Adoption of GWAS in crop species (ii) abiotic tolerance

Similarly to the above studies aiming to generate more resistant plants considerable research and breeding efforts have been expended on identifying and utilizing allelic variance that confers tolerance to abiotic stresses. As can be seen in Supplementary Table 1, there are already a vast number of such studies covering many species. Here, we will highlight only the few summarized in Table 1 focusing on water and salt stress as well as macronutrient and temperature stress. Arguably, the most important of these is drought stress with yield losses of > 50% being estimated to be due to this stress annually [80]. While water deficiency can devastate crop yields the opposite, i.e., flooding can have the same consequences. The development of varieties of rice that are tolerant of flooding is thus highly desirable. The identification of haplotypes of the SEMIDWARF1 gene that facilitate this [81] presents an excellent example of the power of haplotype analysis following GWAS studies (an analysis type we will return to it below). Similarly in rice, salt stress has been much researched. Al-Tamanini et al. combined high throughput phenotyping of plant growth and transpiration with high-density genotyping if indica and aus diversity panels containing a total of 553 accessions [82]. This study identified a previously undetected loci for salt stress localizing to chromosome 11, thus, providing new insight into early responses to rice salinity and providing hints as to how breeding could alleviate this problem.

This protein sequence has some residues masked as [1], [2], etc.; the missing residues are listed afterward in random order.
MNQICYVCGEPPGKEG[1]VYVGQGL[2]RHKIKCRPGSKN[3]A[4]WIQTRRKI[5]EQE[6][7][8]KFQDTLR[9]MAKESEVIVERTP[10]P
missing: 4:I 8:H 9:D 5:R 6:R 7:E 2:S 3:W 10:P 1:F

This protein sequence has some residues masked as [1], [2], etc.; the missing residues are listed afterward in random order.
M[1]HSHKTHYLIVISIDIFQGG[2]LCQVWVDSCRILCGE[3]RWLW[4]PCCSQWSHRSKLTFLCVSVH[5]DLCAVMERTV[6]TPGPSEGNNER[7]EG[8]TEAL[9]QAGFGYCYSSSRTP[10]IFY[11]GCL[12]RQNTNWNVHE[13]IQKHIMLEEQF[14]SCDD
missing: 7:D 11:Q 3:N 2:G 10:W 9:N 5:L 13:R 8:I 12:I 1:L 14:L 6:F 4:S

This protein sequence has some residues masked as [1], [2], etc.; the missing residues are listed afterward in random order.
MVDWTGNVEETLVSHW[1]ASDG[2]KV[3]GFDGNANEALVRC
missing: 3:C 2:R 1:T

Given that nitrogen fertilizer is often over applied to fields often with catastrophic ecological consequences. There is, thus, a pressing need to develop crops exhibiting high nitrogen use efficiency to reduce fertilizer to move towards a more sustainable agriculture. Tang et al. recently identified the nitrate transporter OsNPF6.1 (HapB) as conferring high nitrogen use efficiency in a GWAS experiment conducted on a rice diversity panel [83] with haplotype analysis identifying that this allele had been lost in over 90% of rice varieties. In a similar vein GWAS was used to investigate phosphate use efficiency in maize [84] with metabolomics being utilized in this study to understand how metabolism is reprogrammed under phosphate limitation. The combined work identified phosphoglucose isomerase activity to be a key determinant of phosphate use efficiency suggesting it to be a strong lead gene for lessening the need of P fertilization [84].

Extreme temperatures also often provoke deleterious effects on crop yield. For this reason, GWAS was recently applied to identify genes underlying cold tolerance in a large 1033 accession rice diversity panel [85]. This study resulted in the identification of five cold tolerance related genetic loci with one loci LOC_Os10g34840 being deemed responsible for cold tolerance at the seedling stage with the cold tolerant allele being present in 80% of temperate japonica accessions but only 3.8% of the indica accessions. By contrast, for high temperature tolerance, GWAS discovered genetic factors associated with four production traits in both heat and drought stress environments in common bean (Phaseolus vulgaris L.) [86].